Contributed by – Healthians team
The world seems like a scary place right now. With nationwide lockdowns, lack of medical supplies and a constant increase in the number of people who have lost this battle, everyone is scared. Although each one of us is at risk of contracting coronavirus disease, pregnant women, elderly and infants are being considered as a vulnerable population right now. These are the people who need extra care and attention until the situation gets better.
This article talks about some measures to be taken to protect these most vulnerable – pregnant women, elderly and infants – from the coronavirus disease.
Being pregnant and delivering during a pandemic?
While giving birth might seem scary at any time, giving birth during a pandemic may feel especially challenging. Unlike other healthcare services, maternity care cannot be postponed. The topmost concern most pregnant women are facing right now is the risk of contracting the disease and passing it to the baby.
Since the virus is new, scientists are still learning about it. Facts like whether the virus can increase the risk of miscarriage, whether it can transmit from mother to child in the womb, whether it can cause in-fetal malformations are yet to be known. However, during pregnancy, women’s immune system is altered; especially during the third trimester. And thus, the need for taking special precautions arises.
- Do not cancel your routine checkups. If you’re afraid of contracting the disease by going to the hospital, then opt for online or telephonic consultation.
- If you have tests and scans planned, then do not delay them. Get them done as per the plan.
- If you are having symptoms of COVID-19, then without any delay contact your healthcare professional and follow their guidance.
- Be ready to experience some disruption in your maternal care. There can be staff shortages or changes in the plan by your doctor.
- If you are considering home birth rather than a hospital right now, then think again. There may be a higher risk of transmission of the virus at home than at the hospital due to fewer restrictions on visitors.
- Proper hygiene should be maintained at all times and follow the government’s advice about social distancing.
Worried about your baby getting infected?
Babies and young children have immature immune systems making them vulnerable to coronavirus. Although the symptoms of coronavirus in babies and children seem to be much milder, nothing definitive can be said yet, as the research is ongoing. Also, since there is no vaccine available to treat COVID -19 at the moment, it is extremely important to take extra precautions to prevent your baby from falling sick.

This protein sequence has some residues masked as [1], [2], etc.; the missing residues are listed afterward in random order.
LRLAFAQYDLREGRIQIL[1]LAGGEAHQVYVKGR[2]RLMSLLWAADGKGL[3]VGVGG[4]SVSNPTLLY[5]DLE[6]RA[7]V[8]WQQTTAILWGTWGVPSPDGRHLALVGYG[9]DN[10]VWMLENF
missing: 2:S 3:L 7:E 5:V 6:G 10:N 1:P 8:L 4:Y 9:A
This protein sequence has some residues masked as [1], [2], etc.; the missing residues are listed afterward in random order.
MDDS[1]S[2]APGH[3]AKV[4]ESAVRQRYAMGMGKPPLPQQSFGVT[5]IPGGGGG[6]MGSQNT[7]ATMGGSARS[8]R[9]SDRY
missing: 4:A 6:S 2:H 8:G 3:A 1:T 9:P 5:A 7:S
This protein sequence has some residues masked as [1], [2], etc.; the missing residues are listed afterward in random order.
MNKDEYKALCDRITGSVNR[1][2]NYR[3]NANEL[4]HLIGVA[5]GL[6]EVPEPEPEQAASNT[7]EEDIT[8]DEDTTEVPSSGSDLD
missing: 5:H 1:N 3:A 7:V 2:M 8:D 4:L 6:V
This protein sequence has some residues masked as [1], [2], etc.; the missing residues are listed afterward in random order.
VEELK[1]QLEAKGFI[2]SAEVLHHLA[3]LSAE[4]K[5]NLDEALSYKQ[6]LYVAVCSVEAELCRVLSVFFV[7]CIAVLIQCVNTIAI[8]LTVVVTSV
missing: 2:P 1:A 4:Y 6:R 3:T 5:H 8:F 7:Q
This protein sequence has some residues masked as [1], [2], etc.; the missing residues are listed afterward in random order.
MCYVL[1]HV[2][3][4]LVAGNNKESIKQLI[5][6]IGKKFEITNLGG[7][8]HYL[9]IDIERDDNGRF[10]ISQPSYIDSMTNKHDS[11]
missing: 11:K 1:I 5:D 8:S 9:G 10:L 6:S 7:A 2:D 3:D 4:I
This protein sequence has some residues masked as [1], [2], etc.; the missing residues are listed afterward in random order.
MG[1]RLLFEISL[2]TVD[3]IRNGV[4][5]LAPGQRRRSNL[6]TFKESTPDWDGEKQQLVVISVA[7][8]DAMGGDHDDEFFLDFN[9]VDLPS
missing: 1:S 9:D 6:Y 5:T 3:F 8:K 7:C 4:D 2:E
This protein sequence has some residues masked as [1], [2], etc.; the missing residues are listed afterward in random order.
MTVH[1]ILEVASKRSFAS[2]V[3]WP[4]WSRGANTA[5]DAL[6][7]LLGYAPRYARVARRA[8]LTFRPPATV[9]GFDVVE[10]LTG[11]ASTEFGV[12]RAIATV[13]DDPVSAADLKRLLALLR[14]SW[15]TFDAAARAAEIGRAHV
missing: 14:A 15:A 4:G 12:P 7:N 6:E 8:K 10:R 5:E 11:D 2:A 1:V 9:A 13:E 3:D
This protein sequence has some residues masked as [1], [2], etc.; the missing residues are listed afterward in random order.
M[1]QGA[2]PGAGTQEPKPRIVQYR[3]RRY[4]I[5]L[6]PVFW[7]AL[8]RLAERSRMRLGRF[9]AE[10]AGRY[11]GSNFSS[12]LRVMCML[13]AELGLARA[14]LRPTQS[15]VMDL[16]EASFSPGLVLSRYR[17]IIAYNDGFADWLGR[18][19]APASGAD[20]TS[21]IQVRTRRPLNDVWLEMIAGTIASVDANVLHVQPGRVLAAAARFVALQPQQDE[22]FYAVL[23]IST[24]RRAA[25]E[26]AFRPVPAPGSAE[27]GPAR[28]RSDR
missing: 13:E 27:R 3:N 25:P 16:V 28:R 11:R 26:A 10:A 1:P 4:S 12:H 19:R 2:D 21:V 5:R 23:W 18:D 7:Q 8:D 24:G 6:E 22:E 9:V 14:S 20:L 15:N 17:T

- It is essential to keep your child at home at all times.
- Limit people from visiting your home. Even if it is close family and friends, maintain a distance of at least 6 feet.
- Teach your child the proper way to wash their hands and tell them to that regularly, especially after using the bathroom, blowing the nose, coughing or sneezing.
- It can be hard to teach your children to follow hygiene rules consistently. To deal with this you might need to explain to your child the need to do it in the language they can understand. This will make them more willing to do what you ask of them.
- Make sure your child is eating healthy and is having plenty of fluids.
- If your child is showing symptoms of the illness, call your doctor immediately.
- Disinfect your home thoroughly and regularly.
- Make sure all their vaccines are up to date.
- If you’re breastfeeding and have symptoms, wear a mask to protect your child. Also make sure you disinfect your hands when you handle your child and if possible, limit contact till you have recovered.
How to ensure that the elderly remain safe?
Older people, those who are 60 and above, especially those with pre-existing conditions like heart disease, lung disease, diabetes, or cancer, are the most vulnerable group to the COVID-19. If you’re taking care of an older one, you might be worried. These safety measures might come in handy.
- As a caretaker, you should be taking all the precautions first. Wash your hands, avoid crowds, don’t touch your face and frequently disinfect your surroundings.
- Make a plan of who will take care of the elderly and how. When you have a plan ready, you’ll be able to tackle the situation better.
- Have a week of access to medications and supplies for the elderly.
- Families can have a multigenerational situation at home. In such a case, make sure no one is sharing personal items. If possible, keep the elderly away from children as children frequently suffer from colds.
- Make them practice social distance. Limit their in-person visits. But don’t make it social isolation for them. Keep them engaged and connected with the rest of the family through technology.
- Focus on their diet. Make sure their diet has all the required nutrition and they are hydrated at all times.
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